There’s more to life than work.
Robert Heidersbach is an engineer, forensic consultant, former professor and author who has amassed nearly five decades of experience in the fields of corrosion and metallurgy.
Robert currently serves as the president and founder of Dr. Rust, Inc., which was originally established as a company to do contract work for NASA. In addition to his work with the government’s space program, Robert Heidersbach consults for a variety of other clients who need advice in the areas of oil and gas production, aerospace equipment, military hardware, construction, litigation, and failure analysis.
One of the most notable aspects of Robert’s career is the fact that his work has taken him all over the world. Aside from his 16-year stint as professor and department chair at California Polytechnic State University, Robert brought his passion for teaching oil and gas related corrosion courses to five continents. Recently, Robert Heidersbach has taught students and clients alike in countries like in Brunei, Colombia, Indonesia, Japan, and more.
Robert Heidersbach enjoys the opportunities he has to explore the world while educating and connecting with others about a topic he loves. That’s why he published “Metallurgy and Corrosion Control in Oil and Gas Production” in 2011, which is based on his experiences teaching new engineers around the world the need to understand how metallurgy and corrosion control affects the oil industry. The book provides a general understanding of how and why corrosion occurs and the practical approaches to how the effects of corrosion can be mitigated.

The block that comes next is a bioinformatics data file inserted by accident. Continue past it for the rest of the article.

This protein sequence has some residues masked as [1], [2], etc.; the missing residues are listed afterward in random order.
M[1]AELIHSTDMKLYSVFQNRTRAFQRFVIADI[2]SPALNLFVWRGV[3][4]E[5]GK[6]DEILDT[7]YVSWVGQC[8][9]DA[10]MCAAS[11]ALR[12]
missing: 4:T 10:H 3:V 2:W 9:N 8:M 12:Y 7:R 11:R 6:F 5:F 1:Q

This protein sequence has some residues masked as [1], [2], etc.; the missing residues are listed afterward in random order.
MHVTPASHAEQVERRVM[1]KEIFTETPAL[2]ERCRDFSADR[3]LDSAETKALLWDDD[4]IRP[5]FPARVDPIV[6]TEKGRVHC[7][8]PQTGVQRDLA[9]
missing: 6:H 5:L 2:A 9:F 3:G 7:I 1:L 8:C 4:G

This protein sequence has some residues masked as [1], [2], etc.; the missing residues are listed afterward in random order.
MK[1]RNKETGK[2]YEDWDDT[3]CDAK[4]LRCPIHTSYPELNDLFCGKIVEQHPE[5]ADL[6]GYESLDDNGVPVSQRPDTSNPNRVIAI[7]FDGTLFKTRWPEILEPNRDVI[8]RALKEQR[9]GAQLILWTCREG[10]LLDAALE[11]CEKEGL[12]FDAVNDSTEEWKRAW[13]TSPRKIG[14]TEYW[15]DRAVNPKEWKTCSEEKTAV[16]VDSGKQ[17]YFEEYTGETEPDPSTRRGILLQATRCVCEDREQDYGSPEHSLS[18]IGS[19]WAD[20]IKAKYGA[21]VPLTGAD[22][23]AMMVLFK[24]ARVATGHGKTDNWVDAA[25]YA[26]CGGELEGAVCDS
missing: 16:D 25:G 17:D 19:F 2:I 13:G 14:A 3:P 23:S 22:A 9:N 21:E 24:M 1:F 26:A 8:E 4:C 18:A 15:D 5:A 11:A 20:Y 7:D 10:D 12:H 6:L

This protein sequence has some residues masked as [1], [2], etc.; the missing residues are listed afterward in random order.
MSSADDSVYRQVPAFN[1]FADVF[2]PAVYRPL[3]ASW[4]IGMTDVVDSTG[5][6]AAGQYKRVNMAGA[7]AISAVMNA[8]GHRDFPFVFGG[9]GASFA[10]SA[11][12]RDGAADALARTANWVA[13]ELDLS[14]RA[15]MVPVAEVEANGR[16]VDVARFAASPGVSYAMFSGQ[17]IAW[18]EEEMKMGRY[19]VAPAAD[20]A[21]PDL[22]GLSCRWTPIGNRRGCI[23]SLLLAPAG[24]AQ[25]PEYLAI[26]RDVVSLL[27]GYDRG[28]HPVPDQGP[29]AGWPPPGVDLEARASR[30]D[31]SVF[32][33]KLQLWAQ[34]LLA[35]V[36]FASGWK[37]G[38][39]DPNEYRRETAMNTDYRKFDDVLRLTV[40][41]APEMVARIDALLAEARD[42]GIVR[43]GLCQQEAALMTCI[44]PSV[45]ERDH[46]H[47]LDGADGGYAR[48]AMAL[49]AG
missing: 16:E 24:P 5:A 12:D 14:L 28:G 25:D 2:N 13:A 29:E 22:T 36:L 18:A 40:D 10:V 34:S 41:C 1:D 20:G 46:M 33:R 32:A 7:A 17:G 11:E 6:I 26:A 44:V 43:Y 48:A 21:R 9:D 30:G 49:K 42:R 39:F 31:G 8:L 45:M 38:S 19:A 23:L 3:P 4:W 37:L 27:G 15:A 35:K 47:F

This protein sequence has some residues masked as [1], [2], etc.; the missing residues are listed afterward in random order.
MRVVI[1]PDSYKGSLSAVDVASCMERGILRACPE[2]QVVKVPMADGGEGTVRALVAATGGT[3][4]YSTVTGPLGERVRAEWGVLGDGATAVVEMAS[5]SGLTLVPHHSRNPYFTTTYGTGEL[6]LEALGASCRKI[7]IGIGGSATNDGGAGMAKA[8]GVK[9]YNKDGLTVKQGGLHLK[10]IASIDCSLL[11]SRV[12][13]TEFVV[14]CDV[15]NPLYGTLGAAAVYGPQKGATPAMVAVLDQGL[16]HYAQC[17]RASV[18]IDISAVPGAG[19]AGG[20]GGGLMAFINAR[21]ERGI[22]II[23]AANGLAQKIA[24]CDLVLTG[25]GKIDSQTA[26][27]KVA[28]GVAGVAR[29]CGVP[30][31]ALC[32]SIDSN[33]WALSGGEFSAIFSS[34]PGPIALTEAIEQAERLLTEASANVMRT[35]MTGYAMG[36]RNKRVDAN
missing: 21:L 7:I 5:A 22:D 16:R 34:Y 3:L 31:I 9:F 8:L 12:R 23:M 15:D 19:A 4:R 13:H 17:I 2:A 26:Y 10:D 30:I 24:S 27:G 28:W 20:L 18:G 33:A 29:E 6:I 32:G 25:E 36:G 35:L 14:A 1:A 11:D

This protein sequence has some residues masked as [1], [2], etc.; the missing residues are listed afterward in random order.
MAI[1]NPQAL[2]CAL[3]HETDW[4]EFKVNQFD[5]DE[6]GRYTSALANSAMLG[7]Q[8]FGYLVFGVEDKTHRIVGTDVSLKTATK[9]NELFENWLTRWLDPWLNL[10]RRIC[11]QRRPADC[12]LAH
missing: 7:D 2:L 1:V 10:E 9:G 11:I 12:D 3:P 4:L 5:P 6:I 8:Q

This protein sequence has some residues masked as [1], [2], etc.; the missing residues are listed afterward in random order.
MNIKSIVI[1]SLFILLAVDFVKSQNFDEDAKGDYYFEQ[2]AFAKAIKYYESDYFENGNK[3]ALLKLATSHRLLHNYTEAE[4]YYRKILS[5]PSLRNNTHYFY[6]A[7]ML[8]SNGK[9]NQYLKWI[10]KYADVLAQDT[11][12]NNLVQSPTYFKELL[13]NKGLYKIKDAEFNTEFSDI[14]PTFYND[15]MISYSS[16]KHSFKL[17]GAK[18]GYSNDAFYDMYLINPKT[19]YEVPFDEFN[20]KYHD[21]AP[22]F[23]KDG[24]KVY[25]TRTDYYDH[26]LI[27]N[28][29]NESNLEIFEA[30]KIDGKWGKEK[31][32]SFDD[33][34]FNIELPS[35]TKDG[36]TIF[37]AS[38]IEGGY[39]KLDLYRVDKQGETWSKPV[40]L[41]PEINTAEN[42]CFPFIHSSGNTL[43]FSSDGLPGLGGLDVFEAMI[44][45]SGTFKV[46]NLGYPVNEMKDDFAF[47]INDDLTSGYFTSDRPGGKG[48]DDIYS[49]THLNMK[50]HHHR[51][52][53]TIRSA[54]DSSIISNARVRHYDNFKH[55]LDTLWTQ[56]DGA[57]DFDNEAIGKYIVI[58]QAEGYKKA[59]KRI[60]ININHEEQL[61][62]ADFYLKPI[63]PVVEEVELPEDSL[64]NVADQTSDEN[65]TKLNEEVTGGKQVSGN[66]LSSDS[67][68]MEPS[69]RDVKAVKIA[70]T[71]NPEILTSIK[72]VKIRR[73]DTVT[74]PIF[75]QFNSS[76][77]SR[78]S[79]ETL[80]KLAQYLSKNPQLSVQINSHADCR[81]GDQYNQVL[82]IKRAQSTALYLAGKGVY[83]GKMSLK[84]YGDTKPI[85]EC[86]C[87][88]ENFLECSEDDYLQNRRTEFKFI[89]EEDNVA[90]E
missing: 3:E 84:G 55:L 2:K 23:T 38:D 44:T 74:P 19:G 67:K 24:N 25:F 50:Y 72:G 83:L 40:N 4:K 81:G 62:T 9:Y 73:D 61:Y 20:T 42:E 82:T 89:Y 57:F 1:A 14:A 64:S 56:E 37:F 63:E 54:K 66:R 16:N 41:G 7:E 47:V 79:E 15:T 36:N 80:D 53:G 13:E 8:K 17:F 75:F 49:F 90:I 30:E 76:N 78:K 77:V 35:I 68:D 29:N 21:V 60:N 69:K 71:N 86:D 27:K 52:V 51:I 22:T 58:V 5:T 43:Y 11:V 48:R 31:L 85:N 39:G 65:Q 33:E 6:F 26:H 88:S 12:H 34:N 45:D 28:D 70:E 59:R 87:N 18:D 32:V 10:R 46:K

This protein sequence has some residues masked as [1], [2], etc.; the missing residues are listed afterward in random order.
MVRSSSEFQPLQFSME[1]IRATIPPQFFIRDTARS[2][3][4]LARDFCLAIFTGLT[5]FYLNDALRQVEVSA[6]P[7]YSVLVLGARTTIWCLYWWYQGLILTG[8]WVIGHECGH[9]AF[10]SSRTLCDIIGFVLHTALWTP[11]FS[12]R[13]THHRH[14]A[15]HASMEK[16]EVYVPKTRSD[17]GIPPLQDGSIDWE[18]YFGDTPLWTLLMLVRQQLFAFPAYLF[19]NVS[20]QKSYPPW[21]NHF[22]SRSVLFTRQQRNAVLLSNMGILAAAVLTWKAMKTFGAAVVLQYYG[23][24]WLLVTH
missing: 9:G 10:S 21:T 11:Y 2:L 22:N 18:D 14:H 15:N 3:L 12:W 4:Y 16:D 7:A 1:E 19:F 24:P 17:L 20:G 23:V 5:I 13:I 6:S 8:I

“Most of the subjects covered in this book have been suggested by participants in classes I have taught worldwide to industrial audiences,” says Heidersbach. “During my career as a professor, I tried to bring into the classroom the lessons taught to me from these industrial courses and from my consulting practice.”
Other than his time spent at California Polytechnic State University, Robert Heidersbach served as an Associate Professor of Ocean Engineering at The University of Rhode Island for seven years and a Professor of Chemical Engineering at Oklahoma State University for five years. He is a graduate of the Colorado School of Mines, where he studied Metallurgical Engineering, and earned his Masters in Metallurgical Engineering followed by his Ph.D. in Metallurgical Engineering from The University of Florida.
Where did the idea for Dr. Rust come from?
I did some work for NASA, and they don’t like to contract with people–only companies. So I incorporated. In addition to local work at the NASA Kennedy Space Center, I have worked around the world as a metallurgical engineering and corrosion consultant.
What does your typical day look like and how do you make it productive?
There is no typical day. I may be crawling around a marine terminal in Alaska, Peru, or Brunei, or sitting at home in my “office” working on a consulting report or writing/rewriting a book.
How do you bring ideas to life?
As an engineering consultant, my clients bring problems to me, and I use my worldwide technical contacts to try and come up with practical answers.
What’s one trend that really excites you?
Several years ago in Indonesia I met a young engineer who wanted more experience, responsibility and adventure than his international oil company would provide. He moved to Qatar in the Persian Gulf and started a LinkedIn discussion group on materials and corrosion. That group now has over 50,000 members–and we learn lots from the experience of people on other continents that we will never meet. THE WORLD IS SHRINKING–or, as Thomas Friedman has published, “The World is Flat.”